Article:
Asian markets bounce back

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The Independent Online

Asian markets rebounded strongly today, reversing their gut-wrenching plunge as investors welcomed the surprise interest rate cut by the US Federal Reserve to shore up the sagging American economy.

But analysts said volatile swings were expected to linger in regional trading for some time because the Fed's quick action, at an emergency meeting yesterday, was seen by some traders as a sign American authorities view the US credit crunch as a very serious problem.

"The Fed's action provided a very positive surprise," said Tsuyoshi Segawa, strategist at Shinko Securities in Tokyo.

"But people are also starting to think that things may be so bad they needed to act."

Japan's Nikkei 225 index jumped 3.4 per cent in the morning session, recouping some of its 9.3 per cent loss the last two days. Australia's benchmark index rebounded 5.1 per cent, snapping a 12-day losing streak.

In Hong Kong, the Hang Seng index - which had plummeted 13.6 per cent Monday and Tuesday - surged 7.5 per cent at the opening before trimming gains to 22,945.13, up 5.5 per cent, in late morning trading.

Fears of a US recession, which would probably erode demand for Asian exports, has battered the region's markets since the start of the year. The sell-offs accelerated on Monday and yesterday amid scepticism that a stimulus package announced by US president George Bush on Friday would not do much to support growth.

Jolted by worries of a global recession, the Fed slashed its federal funds rate three-quarters of a percentage point to 3.5 per cent, the biggest reduction in this target rate for overnight loans on records going back to 1990. It also was the first time the Fed had changed rates between meetings since 2001.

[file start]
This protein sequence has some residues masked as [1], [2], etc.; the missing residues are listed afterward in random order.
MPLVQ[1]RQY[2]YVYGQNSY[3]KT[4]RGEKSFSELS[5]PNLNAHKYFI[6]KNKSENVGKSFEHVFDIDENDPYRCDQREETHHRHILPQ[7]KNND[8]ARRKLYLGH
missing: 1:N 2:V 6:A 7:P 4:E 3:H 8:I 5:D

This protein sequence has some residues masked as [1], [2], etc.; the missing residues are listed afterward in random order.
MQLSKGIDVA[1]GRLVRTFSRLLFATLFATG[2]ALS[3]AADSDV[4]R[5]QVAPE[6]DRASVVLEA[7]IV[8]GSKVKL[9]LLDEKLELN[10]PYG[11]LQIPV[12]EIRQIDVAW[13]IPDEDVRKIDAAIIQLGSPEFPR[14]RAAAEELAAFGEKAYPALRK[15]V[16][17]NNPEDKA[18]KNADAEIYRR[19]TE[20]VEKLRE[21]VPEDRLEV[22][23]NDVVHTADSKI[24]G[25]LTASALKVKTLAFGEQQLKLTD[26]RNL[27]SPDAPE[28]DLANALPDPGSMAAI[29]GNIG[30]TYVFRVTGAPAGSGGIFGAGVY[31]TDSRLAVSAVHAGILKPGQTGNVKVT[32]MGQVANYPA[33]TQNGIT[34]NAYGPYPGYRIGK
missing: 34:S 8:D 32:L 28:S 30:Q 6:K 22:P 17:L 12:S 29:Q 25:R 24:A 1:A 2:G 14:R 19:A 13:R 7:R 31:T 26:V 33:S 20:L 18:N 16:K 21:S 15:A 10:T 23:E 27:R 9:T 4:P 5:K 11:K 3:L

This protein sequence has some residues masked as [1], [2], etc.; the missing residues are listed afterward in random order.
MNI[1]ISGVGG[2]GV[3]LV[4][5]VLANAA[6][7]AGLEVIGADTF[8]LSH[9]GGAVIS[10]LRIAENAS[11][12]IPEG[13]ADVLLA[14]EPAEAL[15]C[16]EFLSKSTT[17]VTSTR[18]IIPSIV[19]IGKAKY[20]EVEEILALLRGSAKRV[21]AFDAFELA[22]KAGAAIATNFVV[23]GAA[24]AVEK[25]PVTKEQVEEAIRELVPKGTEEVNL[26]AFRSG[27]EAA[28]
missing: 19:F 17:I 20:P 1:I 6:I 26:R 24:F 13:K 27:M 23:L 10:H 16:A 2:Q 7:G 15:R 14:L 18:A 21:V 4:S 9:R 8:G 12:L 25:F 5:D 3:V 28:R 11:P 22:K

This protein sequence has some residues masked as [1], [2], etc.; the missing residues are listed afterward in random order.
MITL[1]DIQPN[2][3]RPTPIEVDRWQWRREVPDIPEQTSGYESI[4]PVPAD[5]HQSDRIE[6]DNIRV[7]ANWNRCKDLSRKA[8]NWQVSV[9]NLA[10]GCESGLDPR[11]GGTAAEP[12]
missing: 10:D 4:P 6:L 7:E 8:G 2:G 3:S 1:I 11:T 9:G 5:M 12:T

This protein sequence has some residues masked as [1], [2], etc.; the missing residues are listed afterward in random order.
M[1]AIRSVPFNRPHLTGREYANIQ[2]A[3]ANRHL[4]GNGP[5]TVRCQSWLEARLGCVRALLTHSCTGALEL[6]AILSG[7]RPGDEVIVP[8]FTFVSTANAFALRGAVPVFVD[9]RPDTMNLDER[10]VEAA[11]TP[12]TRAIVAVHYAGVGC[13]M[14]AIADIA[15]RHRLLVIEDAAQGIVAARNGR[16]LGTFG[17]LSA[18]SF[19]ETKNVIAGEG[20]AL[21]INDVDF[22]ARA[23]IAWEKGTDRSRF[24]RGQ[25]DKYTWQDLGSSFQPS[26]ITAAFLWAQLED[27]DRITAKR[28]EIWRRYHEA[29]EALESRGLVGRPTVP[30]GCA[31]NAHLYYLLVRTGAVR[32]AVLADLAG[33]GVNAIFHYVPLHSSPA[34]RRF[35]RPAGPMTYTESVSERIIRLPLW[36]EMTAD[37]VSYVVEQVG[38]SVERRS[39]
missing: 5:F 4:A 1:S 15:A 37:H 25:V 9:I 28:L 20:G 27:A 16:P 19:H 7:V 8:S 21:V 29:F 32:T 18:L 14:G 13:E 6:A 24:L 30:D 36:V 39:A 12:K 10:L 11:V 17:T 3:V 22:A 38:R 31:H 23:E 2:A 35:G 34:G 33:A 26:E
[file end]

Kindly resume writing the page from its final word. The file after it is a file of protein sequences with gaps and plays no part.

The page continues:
On Wall Street yesterday the Dow Jones industrial average plunged more than 450 points initially but recouped most of its losses as the day progressed to close at 11,971.19, down 128.11 points, or 1.1 per cent. Markets were closed on Monday for a holiday in the US

In Hong Kong, where the benchmark index had plunged 22 per cent since the start of the year, investors took heart from the US rate cut and snapped up stocks that had fallen to attractive levels.

Francis Lun, a general manager at Fulbright Securities, estimated that the Hong Kong market had been oversold by about 15per cent.

"It's time to recover, but investors still need to be cautious because the fluctuation now is too big," he said.

The Fed's move also helped lift the dollar, which rose to 106.90 yen late morning in Tokyo, up from 106.48 yen late Tuesday in New York - another bit of good news for Japanese exporters.

Still, analysts warned that lower interest rates would not fix bad credit problems - and usually take several months to have an effect on an economy.

"We consider the Fed's rate cut still insufficient for the global financial markets to completely recover and help the Japanese stocks to fully rebound," Credit Suisse chief strategist Shinichi Ichikawa said.